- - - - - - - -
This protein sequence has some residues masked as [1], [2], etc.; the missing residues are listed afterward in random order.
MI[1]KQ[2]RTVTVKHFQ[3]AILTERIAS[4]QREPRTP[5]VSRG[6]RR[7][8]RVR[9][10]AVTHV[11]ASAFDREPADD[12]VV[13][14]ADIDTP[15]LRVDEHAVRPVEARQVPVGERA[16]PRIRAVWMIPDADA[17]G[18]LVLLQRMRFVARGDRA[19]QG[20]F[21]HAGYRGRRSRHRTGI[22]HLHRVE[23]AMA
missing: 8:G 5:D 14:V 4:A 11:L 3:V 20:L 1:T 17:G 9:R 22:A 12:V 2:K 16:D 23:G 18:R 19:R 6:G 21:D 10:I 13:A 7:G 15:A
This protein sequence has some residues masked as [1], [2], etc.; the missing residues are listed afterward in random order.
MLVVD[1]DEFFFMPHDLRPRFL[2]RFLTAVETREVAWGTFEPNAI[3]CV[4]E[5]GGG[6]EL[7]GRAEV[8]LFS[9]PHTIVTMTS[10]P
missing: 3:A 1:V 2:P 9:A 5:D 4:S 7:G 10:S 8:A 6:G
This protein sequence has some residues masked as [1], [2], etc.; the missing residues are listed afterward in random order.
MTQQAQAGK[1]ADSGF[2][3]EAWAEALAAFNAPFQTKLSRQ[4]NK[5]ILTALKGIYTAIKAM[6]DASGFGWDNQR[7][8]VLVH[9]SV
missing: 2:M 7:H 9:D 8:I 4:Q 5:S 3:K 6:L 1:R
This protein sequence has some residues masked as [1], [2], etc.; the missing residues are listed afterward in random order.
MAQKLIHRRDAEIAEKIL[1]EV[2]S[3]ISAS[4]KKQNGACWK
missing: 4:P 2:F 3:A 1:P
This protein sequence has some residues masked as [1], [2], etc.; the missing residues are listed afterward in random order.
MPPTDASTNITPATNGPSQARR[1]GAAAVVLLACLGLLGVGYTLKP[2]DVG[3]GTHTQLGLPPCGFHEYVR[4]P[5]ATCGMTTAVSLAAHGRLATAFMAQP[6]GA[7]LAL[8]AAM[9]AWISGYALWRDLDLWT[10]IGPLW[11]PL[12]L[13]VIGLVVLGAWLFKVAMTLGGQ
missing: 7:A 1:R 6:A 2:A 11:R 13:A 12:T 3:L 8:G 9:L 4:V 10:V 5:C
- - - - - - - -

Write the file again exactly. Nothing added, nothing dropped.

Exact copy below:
This protein sequence has some residues masked as [1], [2], etc.; the missing residues are listed afterward in random order.
MI[1]KQ[2]RTVTVKHFQ[3]AILTERIAS[4]QREPRTP[5]VSRG[6]RR[7][8]RVR[9][10]AVTHV[11]ASAFDREPADD[12]VV[13][14]ADIDTP[15]LRVDEHAVRPVEARQVPVGERA[16]PRIRAVWMIPDADA[17]G[18]LVLLQRMRFVARGDRA[19]QG[20]F[21]HAGYRGRRSRHRTGI[22]HLHRVE[23]AMA
missing: 8:G 5:D 14:V 4:A 11:L 3:V 20:L 1:T 17:G 9:R 22:A 12:V 2:K 16:D 23:G 18:R 19:R 6:G 21:D 10:I 13:A 7:G 15:A
This protein sequence has some residues masked as [1], [2], etc.; the missing residues are listed afterward in random order.
MLVVD[1]DEFFFMPHDLRPRFL[2]RFLTAVETREVAWGTFEPNAI[3]CV[4]E[5]GGG[6]EL[7]GRAEV[8]LFS[9]PHTIVTMTS[10]P
missing: 3:A 1:V 2:P 9:A 5:D 4:S 7:G 10:S 8:A 6:G
This protein sequence has some residues masked as [1], [2], etc.; the missing residues are listed afterward in random order.
MTQQAQAGK[1]ADSGF[2][3]EAWAEALAAFNAPFQTKLSRQ[4]NK[5]ILTALKGIYTAIKAM[6]DASGFGWDNQR[7][8]VLVH[9]SV
missing: 2:M 7:H 9:D 8:I 4:Q 5:S 3:K 6:L 1:R
This protein sequence has some residues masked as [1], [2], etc.; the missing residues are listed afterward in random order.
MAQKLIHRRDAEIAEKIL[1]EV[2]S[3]ISAS[4]KKQNGACWK
missing: 4:P 2:F 3:A 1:P
This protein sequence has some residues masked as [1], [2], etc.; the missing residues are listed afterward in random order.
MPPTDASTNITPATNGPSQARR[1]GAAAVVLLACLGLLGVGYTLKP[2]DVG[3]GTHTQLGLPPCGFHEYVR[4]P[5]ATCGMTTAVSLAAHGRLATAFMAQP[6]GA[7]LAL[8]AAM[9]AWISGYALWRDLDLWT[10]IGPLW[11]PL[12]L[13]VIGLVVLGAWLFKVAMTLGGQ
missing: 7:A 1:R 6:A 2:A 11:R 13:A 12:T 3:L 8:G 9:L 4:V 10:V 5:C